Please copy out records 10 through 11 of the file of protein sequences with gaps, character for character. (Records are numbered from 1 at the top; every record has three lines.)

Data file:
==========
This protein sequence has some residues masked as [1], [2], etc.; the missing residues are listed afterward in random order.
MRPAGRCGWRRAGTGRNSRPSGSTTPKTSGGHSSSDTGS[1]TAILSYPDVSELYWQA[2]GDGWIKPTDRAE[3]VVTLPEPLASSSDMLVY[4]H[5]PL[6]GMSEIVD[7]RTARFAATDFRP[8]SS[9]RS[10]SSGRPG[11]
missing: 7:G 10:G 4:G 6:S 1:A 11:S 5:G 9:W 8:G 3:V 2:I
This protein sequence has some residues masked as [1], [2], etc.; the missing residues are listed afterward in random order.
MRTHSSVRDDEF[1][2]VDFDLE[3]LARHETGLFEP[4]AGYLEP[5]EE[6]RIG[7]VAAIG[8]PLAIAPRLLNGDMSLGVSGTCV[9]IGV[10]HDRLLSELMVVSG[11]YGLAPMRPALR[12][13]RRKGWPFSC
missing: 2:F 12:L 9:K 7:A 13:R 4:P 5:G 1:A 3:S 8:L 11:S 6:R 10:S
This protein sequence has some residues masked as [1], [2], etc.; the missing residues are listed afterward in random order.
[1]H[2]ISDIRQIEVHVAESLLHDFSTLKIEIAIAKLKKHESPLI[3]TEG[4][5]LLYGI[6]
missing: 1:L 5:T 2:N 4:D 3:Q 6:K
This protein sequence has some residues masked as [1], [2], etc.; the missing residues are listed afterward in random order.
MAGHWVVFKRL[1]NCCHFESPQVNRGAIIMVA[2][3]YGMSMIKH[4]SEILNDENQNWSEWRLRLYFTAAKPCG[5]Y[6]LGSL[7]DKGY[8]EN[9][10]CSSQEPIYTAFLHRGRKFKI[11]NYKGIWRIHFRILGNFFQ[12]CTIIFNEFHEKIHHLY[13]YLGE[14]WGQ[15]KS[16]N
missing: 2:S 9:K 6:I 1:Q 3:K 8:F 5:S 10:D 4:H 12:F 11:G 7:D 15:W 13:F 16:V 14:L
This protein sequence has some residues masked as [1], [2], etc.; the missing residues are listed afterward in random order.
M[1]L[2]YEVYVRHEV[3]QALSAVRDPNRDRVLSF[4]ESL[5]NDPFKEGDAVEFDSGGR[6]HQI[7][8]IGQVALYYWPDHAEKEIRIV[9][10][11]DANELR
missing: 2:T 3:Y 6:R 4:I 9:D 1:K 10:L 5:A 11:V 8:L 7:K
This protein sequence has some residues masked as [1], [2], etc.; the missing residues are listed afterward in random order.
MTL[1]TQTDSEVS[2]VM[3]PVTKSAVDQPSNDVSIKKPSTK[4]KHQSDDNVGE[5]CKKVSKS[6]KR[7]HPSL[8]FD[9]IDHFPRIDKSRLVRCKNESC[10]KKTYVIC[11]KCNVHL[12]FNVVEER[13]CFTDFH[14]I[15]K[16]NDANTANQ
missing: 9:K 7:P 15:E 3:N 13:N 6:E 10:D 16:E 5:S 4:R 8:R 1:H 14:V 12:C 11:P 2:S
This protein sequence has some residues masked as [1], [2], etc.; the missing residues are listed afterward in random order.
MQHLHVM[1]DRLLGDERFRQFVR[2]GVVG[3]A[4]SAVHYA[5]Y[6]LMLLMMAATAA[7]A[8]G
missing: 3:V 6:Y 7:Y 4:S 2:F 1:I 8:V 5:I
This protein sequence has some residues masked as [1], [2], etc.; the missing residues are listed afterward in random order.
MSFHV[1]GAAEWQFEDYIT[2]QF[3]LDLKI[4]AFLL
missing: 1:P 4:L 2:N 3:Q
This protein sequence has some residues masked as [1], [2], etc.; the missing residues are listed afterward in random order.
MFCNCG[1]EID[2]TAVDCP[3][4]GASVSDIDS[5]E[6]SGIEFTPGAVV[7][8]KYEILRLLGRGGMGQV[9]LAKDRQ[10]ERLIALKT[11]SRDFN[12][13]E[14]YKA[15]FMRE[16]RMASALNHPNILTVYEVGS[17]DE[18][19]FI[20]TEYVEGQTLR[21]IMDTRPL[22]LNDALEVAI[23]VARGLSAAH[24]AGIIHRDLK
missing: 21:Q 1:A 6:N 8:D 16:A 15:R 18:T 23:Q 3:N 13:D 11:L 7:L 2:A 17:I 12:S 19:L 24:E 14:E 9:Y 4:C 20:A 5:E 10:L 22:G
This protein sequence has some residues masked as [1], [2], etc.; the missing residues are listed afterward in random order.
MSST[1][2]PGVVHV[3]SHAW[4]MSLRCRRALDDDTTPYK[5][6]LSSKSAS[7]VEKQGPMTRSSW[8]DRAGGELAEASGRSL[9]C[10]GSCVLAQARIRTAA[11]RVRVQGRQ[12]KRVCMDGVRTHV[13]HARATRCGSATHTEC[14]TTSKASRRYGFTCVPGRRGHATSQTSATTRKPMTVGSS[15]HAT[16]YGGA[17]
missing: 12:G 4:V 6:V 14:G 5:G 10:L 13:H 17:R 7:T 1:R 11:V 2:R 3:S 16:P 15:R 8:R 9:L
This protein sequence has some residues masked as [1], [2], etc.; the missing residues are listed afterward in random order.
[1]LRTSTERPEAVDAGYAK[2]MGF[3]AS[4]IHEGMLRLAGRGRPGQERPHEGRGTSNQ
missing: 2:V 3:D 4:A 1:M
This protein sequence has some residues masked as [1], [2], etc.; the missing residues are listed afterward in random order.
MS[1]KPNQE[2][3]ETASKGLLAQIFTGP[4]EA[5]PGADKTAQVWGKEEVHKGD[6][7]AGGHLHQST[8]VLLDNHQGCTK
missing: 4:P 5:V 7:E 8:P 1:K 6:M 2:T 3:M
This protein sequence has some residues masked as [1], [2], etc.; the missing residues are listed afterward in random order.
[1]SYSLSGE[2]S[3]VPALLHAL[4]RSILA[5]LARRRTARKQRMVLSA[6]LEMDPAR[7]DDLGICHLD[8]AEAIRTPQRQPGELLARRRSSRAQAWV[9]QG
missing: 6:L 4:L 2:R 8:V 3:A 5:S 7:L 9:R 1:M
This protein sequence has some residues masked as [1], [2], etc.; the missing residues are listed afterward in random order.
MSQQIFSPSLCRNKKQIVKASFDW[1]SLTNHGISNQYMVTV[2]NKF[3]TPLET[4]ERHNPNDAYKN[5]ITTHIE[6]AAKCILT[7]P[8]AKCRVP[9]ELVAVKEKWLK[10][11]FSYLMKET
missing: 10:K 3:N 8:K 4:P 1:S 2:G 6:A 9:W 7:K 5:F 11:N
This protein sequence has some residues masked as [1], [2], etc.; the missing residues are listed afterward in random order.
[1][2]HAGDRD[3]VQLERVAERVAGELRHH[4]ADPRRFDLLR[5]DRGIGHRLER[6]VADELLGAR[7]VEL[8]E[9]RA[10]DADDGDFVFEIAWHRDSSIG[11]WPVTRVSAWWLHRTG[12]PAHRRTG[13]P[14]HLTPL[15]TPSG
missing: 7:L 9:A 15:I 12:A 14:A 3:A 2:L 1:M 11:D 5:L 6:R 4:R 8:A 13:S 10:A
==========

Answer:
This protein sequence has some residues masked as [1], [2], etc.; the missing residues are listed afterward in random order.
MSST[1][2]PGVVHV[3]SHAW[4]MSLRCRRALDDDTTPYK[5][6]LSSKSAS[7]VEKQGPMTRSSW[8]DRAGGELAEASGRSL[9]C[10]GSCVLAQARIRTAA[11]RVRVQGRQ[12]KRVCMDGVRTHV[13]HARATRCGSATHTEC[14]TTSKASRRYGFTCVPGRRGHATSQTSATTRKPMTVGSS[15]HAT[16]YGGA[17]
missing: 12:G 4:V 6:V 14:G 5:G 10:L 13:H 17:R 7:T 1:R 11:V 2:R 3:S 16:P 15:R 8:R 9:L
This protein sequence has some residues masked as [1], [2], etc.; the missing residues are listed afterward in random order.
[1]LRTSTERPEAVDAGYAK[2]MGF[3]AS[4]IHEGMLRLAGRGRPGQERPHEGRGTSNQ
missing: 2:V 3:D 4:A 1:M